Book Reviews from Albedo One issue #1 1993

Fanfare of trumpets and a drumroll please, maestro. The new Stephen King novel is here and despite the regularity with which his books now appear – second only to Dean R. Koontz retreads – the event still causes a flutter in the hearts of horror fans everywhere. And rightly so, for no matter how each succeed­ing novel stacks up in the King oeuvre, compared to the rest of the pack he’s in a different class.

But there are worrying signs in DOLORES  CLAIBORNE  (HODDER & STOUGHTON, HARDBACK, 241pp, UK£14.99) for those that so loved his earlier work. The body count is down, the gore is virtually non-existent and there are almost no supernatural elements worth speaking of. Worrying signs for those that have failed to grow with him, that is, because Dolores Claiborne is an altogether more mature offering from the pen of a writer who has realised that he does not have to shock his audience out of its wits to hold its attention. Dolores Claibome is a. con­tinuation of the road King first set foot upon with last year’s Gerald’s game,  but leads the reader through this unfamiliar terrain (for King afi­cionados) at a more comfortable pace. There is a question that must now be asked about this direction. Is it horror? It is certainly being mar­keted as  such and given the man’s track record his publishers would have to be insane to do otherwise. But with­out the name of King on the jacket into what niche would this latest of­fering fall?

Dolores Claiborne is certainly the closest that King has come to mainstream at novel length and the pace and style of the novel would certainly lend themselves readily to re-labelling, but with that name in the mix, shaking the horror tag will be a slow process, if his publishers and agent permit him to even attempt such a thing.

So what is the book about? Dolores Claiborne has worked most of her adult life as housekeeper and companion to Vera Donovan, a sad and lonely woman living on the edge of madness. Deserted by her family, Vera has no-one in the world except Dolores whom she treats abominably. Naturally, when Vera dies in suspicious circumstances Dolores is blamed. Because, as eve­rybody knows – though it has never been proved – Dolores Claiborne mur­dered her husband.

The story is told in Dolores’ own words as she recounts the events that led up to the death of her em­ployer to an audience of three: two policemen and a stenographer. The author assumes the voice of a cantan­kerous old woman and maintains it extremely well throughout, present­ing a clear picture of this prickly, sharp-tongued woman whom one can respect and sympathise with even if she is almost impossible to like.

Dolores Claibome is neither a tour dc force nor a blockbuster but that said I have no hesitation in rec­ommending it to all fans of Stephen King (whose literary horizons it may broaden) and to anyone who likes a good story, well written.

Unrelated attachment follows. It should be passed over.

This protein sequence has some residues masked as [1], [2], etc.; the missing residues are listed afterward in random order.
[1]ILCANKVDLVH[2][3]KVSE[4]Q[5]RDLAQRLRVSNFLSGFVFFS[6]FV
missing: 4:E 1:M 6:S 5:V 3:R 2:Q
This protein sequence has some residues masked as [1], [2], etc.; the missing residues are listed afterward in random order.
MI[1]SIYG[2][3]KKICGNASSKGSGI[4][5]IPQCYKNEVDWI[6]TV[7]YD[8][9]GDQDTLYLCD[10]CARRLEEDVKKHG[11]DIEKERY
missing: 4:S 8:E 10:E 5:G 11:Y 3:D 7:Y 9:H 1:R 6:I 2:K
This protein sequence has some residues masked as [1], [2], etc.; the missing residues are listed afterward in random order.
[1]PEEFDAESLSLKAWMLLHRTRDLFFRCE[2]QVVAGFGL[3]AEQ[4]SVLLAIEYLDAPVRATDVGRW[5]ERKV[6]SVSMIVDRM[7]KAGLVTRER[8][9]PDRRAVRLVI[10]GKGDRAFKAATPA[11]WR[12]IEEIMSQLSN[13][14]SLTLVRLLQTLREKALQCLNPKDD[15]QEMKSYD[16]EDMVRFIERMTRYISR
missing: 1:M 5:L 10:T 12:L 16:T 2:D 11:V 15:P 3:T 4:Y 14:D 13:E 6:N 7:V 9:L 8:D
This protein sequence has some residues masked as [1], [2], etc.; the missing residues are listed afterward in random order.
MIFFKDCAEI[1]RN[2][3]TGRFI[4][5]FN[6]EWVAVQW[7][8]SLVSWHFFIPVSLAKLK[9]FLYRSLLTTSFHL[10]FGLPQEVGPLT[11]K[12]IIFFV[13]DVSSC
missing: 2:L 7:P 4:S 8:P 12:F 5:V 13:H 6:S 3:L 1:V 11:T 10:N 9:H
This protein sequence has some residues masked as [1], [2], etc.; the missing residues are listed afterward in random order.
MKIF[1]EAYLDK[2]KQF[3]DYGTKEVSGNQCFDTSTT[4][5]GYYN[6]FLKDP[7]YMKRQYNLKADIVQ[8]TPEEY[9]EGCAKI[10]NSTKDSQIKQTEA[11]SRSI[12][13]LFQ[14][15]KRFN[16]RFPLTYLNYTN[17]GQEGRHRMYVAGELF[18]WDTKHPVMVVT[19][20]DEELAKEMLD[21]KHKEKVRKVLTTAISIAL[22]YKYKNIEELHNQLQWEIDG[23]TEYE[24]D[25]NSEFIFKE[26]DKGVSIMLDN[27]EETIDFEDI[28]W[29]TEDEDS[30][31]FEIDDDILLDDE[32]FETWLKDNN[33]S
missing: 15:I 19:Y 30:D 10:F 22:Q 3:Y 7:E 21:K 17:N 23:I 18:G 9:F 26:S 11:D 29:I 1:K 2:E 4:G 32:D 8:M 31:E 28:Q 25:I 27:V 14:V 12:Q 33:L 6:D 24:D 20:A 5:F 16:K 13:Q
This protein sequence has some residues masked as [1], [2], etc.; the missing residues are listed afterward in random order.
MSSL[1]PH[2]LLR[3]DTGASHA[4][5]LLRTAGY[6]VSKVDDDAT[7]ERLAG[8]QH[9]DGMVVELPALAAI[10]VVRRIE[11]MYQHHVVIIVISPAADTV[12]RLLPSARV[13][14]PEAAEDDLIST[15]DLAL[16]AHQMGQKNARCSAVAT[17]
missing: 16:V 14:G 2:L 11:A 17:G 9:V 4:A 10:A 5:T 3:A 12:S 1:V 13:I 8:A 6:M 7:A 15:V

After a gap that lasted the guts of a decade Joe Haldeman has finally presented his public with the final part of his Worlds trilogy, WORLDS ENOUGH AND TIME (NEL, HARDBACK, 332 pp, UKE15.99). Unfortunately one is left wondering exactly why he bothered. I like Joe Haldeman as a writer and have thor­oughly enjoyed the other novels of his that I have read but I have to say that when I read the first two parts of the trilogy WORLDS and WORLDS APART, which have been reprinted simultaneously in paperback, I was disappointed They were pretty stand­ard fare with little to make them stand out from the crowd. Part three is not even up to the standard of those first two.

The story follows the journey of a select group of inhabitants from the worlds – artificial satellites upon which

Earth’s excess population had built a better future for themselves – to the planet Epsilon on which they hope to establish a colony. The majority of the novel is dedicated to the journey, and particularly to Marianne O’Hara – the central character from the previ­ous book. It follows her hopes and dreams, the triumphs and tragedies of her life. Unfortunately (again) these just aren’t arresting or even very in­teresting. Sorry, Joe, from a top rank writer one expects better. Much bet­ter.

From a top rank writer one expects something like THE KING MUST DIE by MARY RENAULT which has just been reprinted by SCEPTRE in paperback (379pp, UK£5.99). This was written as an historical novel in the nineteen fifties long before we discovered that J.R.R.Tolkien had single-handedly invented (so it seems) the fantasy genre. It is a retelling of the Theseus legend from Greek mythology somewhat reworked based upon archaeological evidence. A rationalisation of what may have been behind the tale that has been handed down through countless generations of the boy king who sacrifices himself to certain death as a tribute to King Minos of Crete and who meets and kills the terrifying Minotaur freeing his people from the yoke of Crete.

This is simply the best fantasy (sorry, historical) novel I have read in ten years. Anyone who considers them¬selves a fan of the genre should do themselves a favour and read The King Must Die. It is simply brilliant.


About Bob Neilson

Bob Neilson lives in Dublin with his wife, two daughters, son, two dogs, one cat and a growing feeling of claustrophobia. In partnership with his wife he runs a successful retail business in Dublin city. His short fiction has appeared extensively in professional and small press markets and he has had two plays performed on RTE and one on Anna Livia FM. He also presented a radio show on Anna Livia for a year. He has had two short story collections published, Without Honour (1997, Aeon Press) and That’s Entertainment (2007, Elastic Press) as well as several comics and a graphic novel. His non-fiction book on the properties of crystals is a best-seller in the UK and Ireland.
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